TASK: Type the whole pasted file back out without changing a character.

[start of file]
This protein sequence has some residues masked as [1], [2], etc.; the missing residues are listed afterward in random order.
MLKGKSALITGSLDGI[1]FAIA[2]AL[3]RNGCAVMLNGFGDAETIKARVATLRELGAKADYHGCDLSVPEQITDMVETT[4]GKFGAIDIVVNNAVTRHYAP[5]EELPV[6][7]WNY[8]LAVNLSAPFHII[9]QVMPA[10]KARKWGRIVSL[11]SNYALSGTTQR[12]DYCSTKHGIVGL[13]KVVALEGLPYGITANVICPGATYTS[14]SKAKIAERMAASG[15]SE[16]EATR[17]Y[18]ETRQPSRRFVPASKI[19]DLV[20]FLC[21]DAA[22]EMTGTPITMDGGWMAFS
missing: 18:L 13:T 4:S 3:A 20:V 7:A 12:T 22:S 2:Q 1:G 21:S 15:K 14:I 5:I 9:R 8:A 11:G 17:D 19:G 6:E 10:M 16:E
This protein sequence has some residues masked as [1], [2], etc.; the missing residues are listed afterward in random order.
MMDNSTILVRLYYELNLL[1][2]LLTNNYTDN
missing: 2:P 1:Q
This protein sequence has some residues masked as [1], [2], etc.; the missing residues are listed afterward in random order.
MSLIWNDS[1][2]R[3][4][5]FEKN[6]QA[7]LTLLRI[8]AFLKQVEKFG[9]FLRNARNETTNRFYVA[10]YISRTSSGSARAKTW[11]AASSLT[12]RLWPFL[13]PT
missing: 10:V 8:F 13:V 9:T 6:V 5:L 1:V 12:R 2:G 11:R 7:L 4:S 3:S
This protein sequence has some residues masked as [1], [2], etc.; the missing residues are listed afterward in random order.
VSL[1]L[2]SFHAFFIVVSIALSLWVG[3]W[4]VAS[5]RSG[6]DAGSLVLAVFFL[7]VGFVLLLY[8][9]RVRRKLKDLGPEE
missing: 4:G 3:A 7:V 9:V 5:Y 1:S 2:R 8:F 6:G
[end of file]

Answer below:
This protein sequence has some residues masked as [1], [2], etc.; the missing residues are listed afterward in random order.
MLKGKSALITGSLDGI[1]FAIA[2]AL[3]RNGCAVMLNGFGDAETIKARVATLRELGAKADYHGCDLSVPEQITDMVETT[4]GKFGAIDIVVNNAVTRHYAP[5]EELPV[6][7]WNY[8]LAVNLSAPFHII[9]QVMPA[10]KARKWGRIVSL[11]SNYALSGTTQR[12]DYCSTKHGIVGL[13]KVVALEGLPYGITANVICPGATYTS[14]SKAKIAERMAASG[15]SE[16]EATR[17]Y[18]ETRQPSRRFVPASKI[19]DLV[20]FLC[21]DAA[22]EMTGTPITMDGGWMAFS
missing: 18:L 13:T 4:S 3:A 20:V 7:A 12:T 22:S 2:Q 1:G 21:S 15:K 14:I 5:I 9:R 8:A 11:G 17:D 19:G 6:E 10:M 16:E
This protein sequence has some residues masked as [1], [2], etc.; the missing residues are listed afterward in random order.
MMDNSTILVRLYYELNLL[1][2]LLTNNYTDN
missing: 2:P 1:Q
This protein sequence has some residues masked as [1], [2], etc.; the missing residues are listed afterward in random order.
MSLIWNDS[1][2]R[3][4][5]FEKN[6]QA[7]LTLLRI[8]AFLKQVEKFG[9]FLRNARNETTNRFYVA[10]YISRTSSGSARAKTW[11]AASSLT[12]RLWPFL[13]PT
missing: 10:V 8:F 13:V 9:T 6:V 5:L 1:V 12:R 2:G 11:R 7:L 4:S 3:S
This protein sequence has some residues masked as [1], [2], etc.; the missing residues are listed afterward in random order.
VSL[1]L[2]SFHAFFIVVSIALSLWVG[3]W[4]VAS[5]RSG[6]DAGSLVLAVFFL[7]VGFVLLLY[8][9]RVRRKLKDLGPEE
missing: 4:G 3:A 7:V 9:V 5:Y 1:S 2:R 8:F 6:G